Health agency closes gap on verification
- By Dibya Sarkar
- May 05, 2003
Not long ago, when American Indian patients walked in for care at the Albuquerque Indian Hospital, it was a chore to determine what kind of health insurance, if any, they carried.
The hospital is part of the Indian Health Service (IHS), an agency within the U.S. Department of Health and Human Services that serves about 1.6 million American Indians and Alaska Natives. The hospital used IHS' Resource and Patient Management System (RPMS), an integrated set of computer applications that performed a variety of administrative and health functions including eligibility verification.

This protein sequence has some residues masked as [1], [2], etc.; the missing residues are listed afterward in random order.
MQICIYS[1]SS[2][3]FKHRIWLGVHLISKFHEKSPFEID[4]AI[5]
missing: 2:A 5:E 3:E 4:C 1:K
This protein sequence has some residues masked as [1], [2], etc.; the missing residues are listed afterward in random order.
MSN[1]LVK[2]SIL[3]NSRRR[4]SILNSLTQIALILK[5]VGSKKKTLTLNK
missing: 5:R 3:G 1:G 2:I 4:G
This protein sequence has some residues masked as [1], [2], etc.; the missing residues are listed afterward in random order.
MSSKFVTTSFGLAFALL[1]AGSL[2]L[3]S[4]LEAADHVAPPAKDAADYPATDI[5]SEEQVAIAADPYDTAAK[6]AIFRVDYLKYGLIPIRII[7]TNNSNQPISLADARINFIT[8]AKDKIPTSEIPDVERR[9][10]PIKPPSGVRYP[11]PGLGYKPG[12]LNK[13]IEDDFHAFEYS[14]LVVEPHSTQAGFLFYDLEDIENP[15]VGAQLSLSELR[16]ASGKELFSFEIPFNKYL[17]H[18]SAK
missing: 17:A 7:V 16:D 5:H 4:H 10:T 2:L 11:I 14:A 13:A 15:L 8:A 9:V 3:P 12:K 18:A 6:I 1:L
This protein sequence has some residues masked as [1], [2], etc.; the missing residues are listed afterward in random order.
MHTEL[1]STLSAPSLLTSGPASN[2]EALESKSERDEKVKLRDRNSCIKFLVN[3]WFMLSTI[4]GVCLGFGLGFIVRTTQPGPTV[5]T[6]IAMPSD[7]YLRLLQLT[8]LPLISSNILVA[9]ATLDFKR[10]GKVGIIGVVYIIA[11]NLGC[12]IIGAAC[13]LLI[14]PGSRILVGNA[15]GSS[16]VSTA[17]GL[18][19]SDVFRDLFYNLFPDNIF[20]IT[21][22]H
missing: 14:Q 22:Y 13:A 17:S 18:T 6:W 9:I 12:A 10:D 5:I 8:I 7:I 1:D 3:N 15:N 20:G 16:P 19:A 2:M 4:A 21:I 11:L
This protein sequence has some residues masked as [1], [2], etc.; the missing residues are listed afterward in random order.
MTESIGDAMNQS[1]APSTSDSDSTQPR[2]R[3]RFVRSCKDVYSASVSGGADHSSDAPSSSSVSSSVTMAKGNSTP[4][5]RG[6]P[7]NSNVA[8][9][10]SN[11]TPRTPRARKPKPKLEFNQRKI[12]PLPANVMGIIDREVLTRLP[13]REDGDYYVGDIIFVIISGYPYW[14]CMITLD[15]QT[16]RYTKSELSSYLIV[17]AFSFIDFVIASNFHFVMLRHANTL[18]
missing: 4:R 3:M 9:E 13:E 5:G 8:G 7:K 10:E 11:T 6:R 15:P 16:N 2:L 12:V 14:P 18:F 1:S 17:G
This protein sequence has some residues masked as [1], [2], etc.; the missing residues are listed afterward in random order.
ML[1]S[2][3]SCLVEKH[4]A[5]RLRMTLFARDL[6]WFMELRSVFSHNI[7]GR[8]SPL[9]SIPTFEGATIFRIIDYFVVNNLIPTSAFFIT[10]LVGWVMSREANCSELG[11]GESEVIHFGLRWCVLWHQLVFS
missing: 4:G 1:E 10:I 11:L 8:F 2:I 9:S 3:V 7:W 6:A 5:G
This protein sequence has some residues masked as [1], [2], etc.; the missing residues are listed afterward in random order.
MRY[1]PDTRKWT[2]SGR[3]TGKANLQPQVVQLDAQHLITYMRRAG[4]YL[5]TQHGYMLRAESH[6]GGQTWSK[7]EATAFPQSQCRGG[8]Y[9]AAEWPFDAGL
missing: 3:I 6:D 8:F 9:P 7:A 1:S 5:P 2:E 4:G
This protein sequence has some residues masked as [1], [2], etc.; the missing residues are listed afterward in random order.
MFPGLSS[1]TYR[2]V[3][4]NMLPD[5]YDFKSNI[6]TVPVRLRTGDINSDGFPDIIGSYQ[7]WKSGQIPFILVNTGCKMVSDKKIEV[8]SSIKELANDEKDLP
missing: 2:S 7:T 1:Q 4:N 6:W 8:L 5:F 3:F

However, RPMS was updated only monthly and eligibility usually couldn't be verified until 24 hours later, said Michael Weaver, who recently retired as the hospital's pharmacy director. Therefore, a hospital wouldn't know if a patient had insurance until after the visit.
That meant IHS units couldn't bill insurance companies or government programs for services. "We'd kind of lose them," he said, adding that the hospital sees 80 to 180 patients daily.
But for the past year or so, the hospital and several other IHS offices and facilities have been using a free, hosted Web-based verification system developed by two employees from IHS' Shiprock, N.M., unit, that offers instantaneous verification of a patient's insurance coverage.
"It's very simple," Weaver said. "You just click on the icon. Put the information in there, and it comes back and tells you if [patients are] verified or not. We could send them over to our patient benefits coordinator and have them apply for Medicaid" if they have no insurance.